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  • 53

    Jacobs, “Jewish Cosmology,” p. 67-68.

  • 55

    Seely, “The Geographical,” p. 241.

  • 59

    Van Bladel, “Heavenly Cords,” p. 240.

  • 60

    Ibid., p. 234.

  • 61

    Horowitz, Mesopotamian, p. 353.

  • 65

    Van Bladel, “Heavenly Cords,” p. 233-235.

  • 66

    Janos, “Qurʾānic Cosmography,” p. 216-217.

  • 75

    Janos, “Qurʾānic Cosmography,” p. 216.

  • 76

    For which see Joseph Halévy, “Cosmologie babylonienne d’après M. Jensen,” Revue de l’Histoire des Religions, 22 (1890), p. 188; Nallino, ʿIlm al-falak, p. 105; Speyer, Die Biblischen Erzählungen im Qoran, Hildesheim, G. Olms Verlagsbuchhandlung, 1961, p. 11.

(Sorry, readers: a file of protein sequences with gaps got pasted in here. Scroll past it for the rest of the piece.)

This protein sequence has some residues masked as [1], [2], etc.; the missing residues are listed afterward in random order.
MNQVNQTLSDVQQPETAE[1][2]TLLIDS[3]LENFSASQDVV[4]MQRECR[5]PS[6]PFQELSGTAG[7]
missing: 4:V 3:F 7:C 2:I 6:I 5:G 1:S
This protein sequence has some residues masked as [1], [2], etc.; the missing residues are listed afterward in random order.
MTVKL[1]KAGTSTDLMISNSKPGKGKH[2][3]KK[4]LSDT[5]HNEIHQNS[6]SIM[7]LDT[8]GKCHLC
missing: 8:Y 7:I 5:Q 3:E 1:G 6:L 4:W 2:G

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  • 77

    Seely, “The Geographical,” p. 250.

  • 78

    For further references see van Bladel, “Heavenly Cords,” p. 234, n. 47.

  • 79

    Ute Pietruschka, “Tents and Tent Pegs,” Encyclopaedia of the Qurʾān.

  • 81

    See Ernst Axel Knauf, “Nomads,” Encyclopaedia of the Qurʾān.

  • 92

    Ute Pietruschka, “Tents and Tent Pegs,” Encyclopaedia of the Qurʾān. Considering the Qurʾān as a Meccan product, this theory seems ludicrous, for Mecca is surrounded by mountains and it is meaningless to think that the Qurʾān sees the world in such a limited scale as to regard the mountains (around Mecca) as the boundaries of the world, especially taking into consideration the case where it tells stories of Ḏū l-Qarnayn and his journeys to the Far East and the Far West (Kor 18, 83-90).